WordPress and Tumblr will sell user data to train artificial intelligence models

Wordpress and Tumblr will sell user data to train artificial.webp

Automattic, the parent company of Tumblr and WordPress, has struck a deal to sell user data to train artificial intelligence (AI) models.

Transaction detected 404 mediatech news site obtains internal documents showing pending data sales with companies such as Midjourney and OpenAI.

404media claims that a new regulation will be introduced today that will “allow users to opt out of sharing data with third parties, including AI companies.”

How Automattic Plans to Use AI

Automattic has a announcement on their website which is titled “Protecting User Choice” and it details the company's stance on AI.

“AI is rapidly transforming nearly every aspect of our world, including how we create and consume content,” the statement said. “At Automattic, we've always believed in a free and open network and individual choice. Like other technology companies, we are closely monitoring these developments, including how to work with AI companies in a way that respects the preferences of our users.”

The company also notes that it currently blocks artificial intelligence crawlers and search engine indexing sites to keep user posts out of their sight unless the user has consented to this content being published.

Automattic will also openly discuss their work with third parties, saying “we also work directly with select AI companies as long as their plans are aligned with issues our community cares about: attribution, opt-out and control.”

“Our partnerships will honor all opt-out settings,” AI said in a statement. “We also plan to take that a step further and regularly update all partners on people who have recently opted out and asked to have their content removed from past sources and future training.”

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So the deal with the AI ​​companies and the specific impacts on user data remains to be seen, but the correlation between the 404media report and this public announcement suggests that Automattic is already considering the implications of public information and artificial intelligence.

Why do AI companies want access to user data?

AI companies and their complex algorithms need a source of data to essentially “train” themselves on a particular or specific topic.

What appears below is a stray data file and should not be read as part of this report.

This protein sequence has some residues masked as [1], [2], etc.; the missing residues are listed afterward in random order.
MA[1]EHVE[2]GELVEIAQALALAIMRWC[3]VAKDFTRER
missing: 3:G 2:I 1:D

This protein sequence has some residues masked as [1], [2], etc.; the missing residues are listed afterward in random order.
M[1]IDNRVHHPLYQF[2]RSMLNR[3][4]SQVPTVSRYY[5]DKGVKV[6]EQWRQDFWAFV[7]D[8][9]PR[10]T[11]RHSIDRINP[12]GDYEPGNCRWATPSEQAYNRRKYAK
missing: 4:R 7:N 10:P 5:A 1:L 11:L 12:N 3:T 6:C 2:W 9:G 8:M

The better the data feeding these training models, the more accurate the output will be in theory. So, for example, an artificial intelligence model that can access only limited data will have limited authority on a particular topic.

Hindering the regulation of AI, which has been a fairly lawless environment, means that more deals need to be made with companies that have access to these data sets to best return the AI ​​demand. It also means that owners of learning models don't violate the legal side of data copyright, and those who own platforms like Tumblr and WordPress get something back for accessing user data.

Featured image: DALL-E

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Brian-Damien Morgan

Freelance journalist

Brian-Damien Morganis is an award-winning journalist and writer. He was fortunate to work in print for many UK newspapers before embarking on a successful career as a digital broadcaster and specialist. His work has spanned the UK's public and private media sectors for nearly two decades. Since 2007, Brian has continued to add to a long list of publications and institutions, most notably as editor of the Glasgow 2014 Commonwealth Games, winning numerous awards for his writing and digital broadcasting efforts. Brian will then continue to be an integral part of the Scottish Government's Heritage 2014 Media and Sport Directorate. Working with ministers to make a difference through sport with institutions such as the Homeless World Cup. He will then transfer his skills to many institutions in the private sector. Brian will gain national recognition for helping his country provide judicial education and outreach during the pandemic. Earning the personal title of Lord President of Scotland for his efforts as Head of Communications and Digital at the Scottish Courts Office. Brian is back to what he loves most, writing and commenting on developments in technology, gaming and legal topics, as well as anything and everything sports related.

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